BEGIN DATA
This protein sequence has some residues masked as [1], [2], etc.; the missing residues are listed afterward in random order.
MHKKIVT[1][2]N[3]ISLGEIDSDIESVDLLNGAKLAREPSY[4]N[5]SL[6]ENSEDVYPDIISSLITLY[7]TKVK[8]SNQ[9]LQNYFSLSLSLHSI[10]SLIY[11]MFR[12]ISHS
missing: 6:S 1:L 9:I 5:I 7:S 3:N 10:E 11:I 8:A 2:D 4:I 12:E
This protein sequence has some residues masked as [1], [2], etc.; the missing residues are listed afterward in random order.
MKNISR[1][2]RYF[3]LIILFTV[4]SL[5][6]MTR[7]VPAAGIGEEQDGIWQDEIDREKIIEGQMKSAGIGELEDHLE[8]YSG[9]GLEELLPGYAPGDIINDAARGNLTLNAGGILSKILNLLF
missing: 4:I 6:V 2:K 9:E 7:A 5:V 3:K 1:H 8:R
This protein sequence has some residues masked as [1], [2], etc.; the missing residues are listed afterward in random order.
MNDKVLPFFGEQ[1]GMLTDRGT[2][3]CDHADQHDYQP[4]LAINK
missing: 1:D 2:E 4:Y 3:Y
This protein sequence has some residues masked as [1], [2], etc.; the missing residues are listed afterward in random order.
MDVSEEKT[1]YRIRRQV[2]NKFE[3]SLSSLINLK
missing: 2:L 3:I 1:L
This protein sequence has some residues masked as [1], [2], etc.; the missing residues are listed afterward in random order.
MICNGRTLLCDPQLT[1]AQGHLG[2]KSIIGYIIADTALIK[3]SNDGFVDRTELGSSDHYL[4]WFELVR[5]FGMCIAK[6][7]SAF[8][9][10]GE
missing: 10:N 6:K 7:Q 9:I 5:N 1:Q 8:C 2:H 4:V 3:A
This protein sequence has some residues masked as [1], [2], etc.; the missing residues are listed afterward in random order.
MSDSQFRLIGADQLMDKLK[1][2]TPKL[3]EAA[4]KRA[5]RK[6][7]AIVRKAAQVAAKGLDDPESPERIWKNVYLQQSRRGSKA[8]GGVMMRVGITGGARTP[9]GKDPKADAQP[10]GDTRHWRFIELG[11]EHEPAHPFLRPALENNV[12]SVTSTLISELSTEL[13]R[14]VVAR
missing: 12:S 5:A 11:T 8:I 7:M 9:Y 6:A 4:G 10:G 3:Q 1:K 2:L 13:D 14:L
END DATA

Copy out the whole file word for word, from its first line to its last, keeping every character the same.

This protein sequence has some residues masked as [1], [2], etc.; the missing residues are listed afterward in random order.
MHKKIVT[1][2]N[3]ISLGEIDSDIESVDLLNGAKLAREPSY[4]N[5]SL[6]ENSEDVYPDIISSLITLY[7]TKVK[8]SNQ[9]LQNYFSLSLSLHSI[10]SLIY[11]MFR[12]ISHS
missing: 6:S 1:L 9:I 5:I 7:S 3:N 10:E 11:I 8:A 2:D 4:I 12:E
This protein sequence has some residues masked as [1], [2], etc.; the missing residues are listed afterward in random order.
MKNISR[1][2]RYF[3]LIILFTV[4]SL[5][6]MTR[7]VPAAGIGEEQDGIWQDEIDREKIIEGQMKSAGIGELEDHLE[8]YSG[9]GLEELLPGYAPGDIINDAARGNLTLNAGGILSKILNLLF
missing: 4:I 6:V 2:K 9:E 7:A 5:V 3:K 1:H 8:R
This protein sequence has some residues masked as [1], [2], etc.; the missing residues are listed afterward in random order.
MNDKVLPFFGEQ[1]GMLTDRGT[2][3]CDHADQHDYQP[4]LAINK
missing: 1:D 2:E 4:Y 3:Y
This protein sequence has some residues masked as [1], [2], etc.; the missing residues are listed afterward in random order.
MDVSEEKT[1]YRIRRQV[2]NKFE[3]SLSSLINLK
missing: 2:L 3:I 1:L
This protein sequence has some residues masked as [1], [2], etc.; the missing residues are listed afterward in random order.
MICNGRTLLCDPQLT[1]AQGHLG[2]KSIIGYIIADTALIK[3]SNDGFVDRTELGSSDHYL[4]WFELVR[5]FGMCIAK[6][7]SAF[8][9][10]GE
missing: 10:N 6:K 7:Q 9:I 5:N 1:Q 8:C 2:H 4:V 3:A
This protein sequence has some residues masked as [1], [2], etc.; the missing residues are listed afterward in random order.
MSDSQFRLIGADQLMDKLK[1][2]TPKL[3]EAA[4]KRA[5]RK[6][7]AIVRKAAQVAAKGLDDPESPERIWKNVYLQQSRRGSKA[8]GGVMMRVGITGGARTP[9]GKDPKADAQP[10]GDTRHWRFIELG[11]EHEPAHPFLRPALENNV[12]SVTSTLISELSTEL[13]R[14]VVAR
missing: 12:S 5:A 11:T 8:I 7:M 9:Y 6:A 4:G 10:G 3:Q 1:K 2:L 13:D 14:L